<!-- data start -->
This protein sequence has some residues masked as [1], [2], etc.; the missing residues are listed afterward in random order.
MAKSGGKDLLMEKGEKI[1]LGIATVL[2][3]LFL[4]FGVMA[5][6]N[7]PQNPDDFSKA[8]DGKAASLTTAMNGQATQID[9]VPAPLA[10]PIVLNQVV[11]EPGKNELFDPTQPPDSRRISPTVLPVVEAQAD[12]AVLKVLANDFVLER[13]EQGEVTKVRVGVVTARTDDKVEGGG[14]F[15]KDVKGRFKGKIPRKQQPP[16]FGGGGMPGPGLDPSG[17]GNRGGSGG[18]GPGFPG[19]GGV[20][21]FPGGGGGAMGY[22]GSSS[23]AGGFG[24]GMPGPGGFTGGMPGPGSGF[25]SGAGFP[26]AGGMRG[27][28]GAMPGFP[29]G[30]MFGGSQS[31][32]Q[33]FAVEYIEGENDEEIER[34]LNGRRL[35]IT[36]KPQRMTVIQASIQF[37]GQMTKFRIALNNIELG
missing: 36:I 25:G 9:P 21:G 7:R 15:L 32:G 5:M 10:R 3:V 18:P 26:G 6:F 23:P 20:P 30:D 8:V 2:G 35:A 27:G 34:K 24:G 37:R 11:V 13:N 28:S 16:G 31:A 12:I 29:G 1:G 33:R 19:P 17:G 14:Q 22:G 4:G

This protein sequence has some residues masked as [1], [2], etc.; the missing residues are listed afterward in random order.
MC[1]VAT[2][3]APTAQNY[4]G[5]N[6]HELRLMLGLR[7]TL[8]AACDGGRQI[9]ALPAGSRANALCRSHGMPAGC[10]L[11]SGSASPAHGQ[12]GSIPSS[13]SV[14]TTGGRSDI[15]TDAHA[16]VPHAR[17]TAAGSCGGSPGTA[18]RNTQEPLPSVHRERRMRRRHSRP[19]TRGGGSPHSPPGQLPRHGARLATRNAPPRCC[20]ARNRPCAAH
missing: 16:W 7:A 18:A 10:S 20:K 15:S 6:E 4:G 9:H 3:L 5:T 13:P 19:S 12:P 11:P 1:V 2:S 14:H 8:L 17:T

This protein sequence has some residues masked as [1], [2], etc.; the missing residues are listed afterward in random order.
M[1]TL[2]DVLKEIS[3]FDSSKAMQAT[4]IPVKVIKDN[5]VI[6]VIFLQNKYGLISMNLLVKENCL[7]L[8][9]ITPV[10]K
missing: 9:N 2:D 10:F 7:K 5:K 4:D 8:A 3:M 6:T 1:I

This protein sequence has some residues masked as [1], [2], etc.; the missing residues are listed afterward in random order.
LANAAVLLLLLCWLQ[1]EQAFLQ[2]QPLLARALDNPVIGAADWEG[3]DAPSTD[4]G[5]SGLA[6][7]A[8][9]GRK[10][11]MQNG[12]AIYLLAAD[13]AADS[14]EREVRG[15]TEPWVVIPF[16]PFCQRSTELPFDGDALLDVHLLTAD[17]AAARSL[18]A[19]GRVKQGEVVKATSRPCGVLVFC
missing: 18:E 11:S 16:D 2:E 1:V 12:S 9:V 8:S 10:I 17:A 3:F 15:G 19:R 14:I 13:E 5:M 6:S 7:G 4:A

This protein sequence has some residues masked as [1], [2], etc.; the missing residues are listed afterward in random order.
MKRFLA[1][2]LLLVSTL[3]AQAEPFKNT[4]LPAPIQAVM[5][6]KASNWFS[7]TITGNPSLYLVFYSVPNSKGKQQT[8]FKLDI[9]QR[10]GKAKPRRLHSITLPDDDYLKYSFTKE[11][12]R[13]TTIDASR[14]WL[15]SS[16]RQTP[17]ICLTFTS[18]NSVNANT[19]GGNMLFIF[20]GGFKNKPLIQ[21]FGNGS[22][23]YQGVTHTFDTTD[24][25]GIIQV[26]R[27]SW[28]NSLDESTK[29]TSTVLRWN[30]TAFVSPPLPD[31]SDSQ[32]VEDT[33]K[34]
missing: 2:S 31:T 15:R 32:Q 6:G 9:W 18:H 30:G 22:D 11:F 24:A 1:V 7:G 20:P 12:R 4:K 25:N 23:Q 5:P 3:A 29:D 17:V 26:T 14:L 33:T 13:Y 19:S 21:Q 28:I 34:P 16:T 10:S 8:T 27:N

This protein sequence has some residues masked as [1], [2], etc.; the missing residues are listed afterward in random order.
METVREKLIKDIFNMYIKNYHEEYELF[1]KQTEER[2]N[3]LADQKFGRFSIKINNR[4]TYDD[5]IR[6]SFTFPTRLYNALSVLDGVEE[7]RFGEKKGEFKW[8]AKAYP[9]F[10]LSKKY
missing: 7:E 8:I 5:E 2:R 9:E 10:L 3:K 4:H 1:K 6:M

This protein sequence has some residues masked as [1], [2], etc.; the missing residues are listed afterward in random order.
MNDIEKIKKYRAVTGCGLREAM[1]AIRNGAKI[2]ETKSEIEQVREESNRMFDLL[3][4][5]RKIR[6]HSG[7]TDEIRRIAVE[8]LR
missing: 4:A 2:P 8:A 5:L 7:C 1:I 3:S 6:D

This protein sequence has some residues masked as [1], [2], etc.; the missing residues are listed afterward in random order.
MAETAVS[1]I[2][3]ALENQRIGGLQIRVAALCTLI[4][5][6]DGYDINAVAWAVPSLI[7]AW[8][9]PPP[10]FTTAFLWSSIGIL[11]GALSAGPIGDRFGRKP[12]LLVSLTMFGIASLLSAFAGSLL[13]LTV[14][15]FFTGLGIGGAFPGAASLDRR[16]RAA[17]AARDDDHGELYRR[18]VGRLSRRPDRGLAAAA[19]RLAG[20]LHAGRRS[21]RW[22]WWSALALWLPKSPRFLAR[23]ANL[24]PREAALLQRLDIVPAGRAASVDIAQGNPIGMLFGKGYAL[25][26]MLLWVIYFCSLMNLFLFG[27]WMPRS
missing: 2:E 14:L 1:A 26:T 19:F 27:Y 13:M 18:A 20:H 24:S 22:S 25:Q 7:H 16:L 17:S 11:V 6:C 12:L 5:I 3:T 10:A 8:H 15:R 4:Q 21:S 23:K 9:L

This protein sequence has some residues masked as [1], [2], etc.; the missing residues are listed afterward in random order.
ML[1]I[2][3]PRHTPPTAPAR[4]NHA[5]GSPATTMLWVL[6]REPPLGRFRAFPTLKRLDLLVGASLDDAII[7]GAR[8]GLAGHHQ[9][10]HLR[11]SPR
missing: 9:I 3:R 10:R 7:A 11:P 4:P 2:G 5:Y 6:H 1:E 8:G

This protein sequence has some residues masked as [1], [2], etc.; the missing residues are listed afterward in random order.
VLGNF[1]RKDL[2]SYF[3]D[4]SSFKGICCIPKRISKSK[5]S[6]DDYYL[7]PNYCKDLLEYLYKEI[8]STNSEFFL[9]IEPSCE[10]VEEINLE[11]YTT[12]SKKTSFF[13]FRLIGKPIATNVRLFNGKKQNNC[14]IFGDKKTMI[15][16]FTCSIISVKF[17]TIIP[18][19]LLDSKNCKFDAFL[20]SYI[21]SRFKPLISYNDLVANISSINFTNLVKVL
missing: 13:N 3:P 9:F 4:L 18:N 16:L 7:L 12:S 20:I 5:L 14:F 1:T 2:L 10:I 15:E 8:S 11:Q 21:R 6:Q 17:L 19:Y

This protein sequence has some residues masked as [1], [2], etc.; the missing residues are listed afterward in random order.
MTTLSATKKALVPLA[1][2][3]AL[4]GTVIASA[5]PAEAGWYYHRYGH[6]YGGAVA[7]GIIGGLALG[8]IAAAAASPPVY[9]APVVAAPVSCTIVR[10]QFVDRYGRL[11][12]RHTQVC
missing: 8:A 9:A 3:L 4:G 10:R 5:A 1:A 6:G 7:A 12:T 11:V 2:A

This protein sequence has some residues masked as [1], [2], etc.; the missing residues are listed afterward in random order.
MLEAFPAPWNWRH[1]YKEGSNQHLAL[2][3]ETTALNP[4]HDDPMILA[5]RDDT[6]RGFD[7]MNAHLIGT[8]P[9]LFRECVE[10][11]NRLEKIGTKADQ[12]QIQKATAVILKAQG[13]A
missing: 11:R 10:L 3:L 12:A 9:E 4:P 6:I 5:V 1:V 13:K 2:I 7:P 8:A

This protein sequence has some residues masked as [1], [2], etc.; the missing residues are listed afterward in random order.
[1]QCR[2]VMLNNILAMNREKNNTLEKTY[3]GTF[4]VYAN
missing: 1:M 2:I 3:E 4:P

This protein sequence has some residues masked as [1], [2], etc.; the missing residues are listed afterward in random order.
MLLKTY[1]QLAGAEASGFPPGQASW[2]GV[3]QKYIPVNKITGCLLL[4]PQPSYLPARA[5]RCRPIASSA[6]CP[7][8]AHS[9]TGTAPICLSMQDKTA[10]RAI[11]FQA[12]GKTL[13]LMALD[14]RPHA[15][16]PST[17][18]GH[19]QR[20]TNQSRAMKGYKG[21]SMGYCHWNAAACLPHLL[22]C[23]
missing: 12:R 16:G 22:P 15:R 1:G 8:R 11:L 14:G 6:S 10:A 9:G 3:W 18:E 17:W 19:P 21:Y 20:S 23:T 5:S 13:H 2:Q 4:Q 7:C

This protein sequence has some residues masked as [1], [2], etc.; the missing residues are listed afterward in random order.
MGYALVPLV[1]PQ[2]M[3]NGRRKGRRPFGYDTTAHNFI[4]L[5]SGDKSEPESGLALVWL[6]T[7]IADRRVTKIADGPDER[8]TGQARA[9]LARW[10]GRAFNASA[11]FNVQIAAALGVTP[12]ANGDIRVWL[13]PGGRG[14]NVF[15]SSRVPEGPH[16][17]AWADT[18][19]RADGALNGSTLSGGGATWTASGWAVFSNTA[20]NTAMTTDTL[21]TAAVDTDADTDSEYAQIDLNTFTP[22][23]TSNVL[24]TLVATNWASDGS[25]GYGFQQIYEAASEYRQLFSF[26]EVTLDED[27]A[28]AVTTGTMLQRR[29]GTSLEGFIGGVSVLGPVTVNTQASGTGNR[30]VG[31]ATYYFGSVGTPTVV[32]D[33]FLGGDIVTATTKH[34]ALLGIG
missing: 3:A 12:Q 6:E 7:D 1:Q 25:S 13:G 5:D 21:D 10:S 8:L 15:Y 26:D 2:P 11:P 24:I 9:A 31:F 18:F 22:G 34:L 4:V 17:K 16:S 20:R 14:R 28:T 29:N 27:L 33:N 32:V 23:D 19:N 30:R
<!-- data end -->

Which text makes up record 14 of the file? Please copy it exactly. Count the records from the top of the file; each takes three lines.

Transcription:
This protein sequence has some residues masked as [1], [2], etc.; the missing residues are listed afterward in random order.
MLLKTY[1]QLAGAEASGFPPGQASW[2]GV[3]QKYIPVNKITGCLLL[4]PQPSYLPARA[5]RCRPIASSA[6]CP[7][8]AHS[9]TGTAPICLSMQDKTA[10]RAI[11]FQA[12]GKTL[13]LMALD[14]RPHA[15][16]PST[17][18]GH[19]QR[20]TNQSRAMKGYKG[21]SMGYCHWNAAACLPHLL[22]C[23]
missing: 12:R 16:G 22:P 15:R 1:G 8:R 11:L 14:G 6:S 10:A 9:G 3:W 18:E 17:W 19:P 21:Y 20:S 23:T 5:S 13:H 2:Q 4:Q 7:C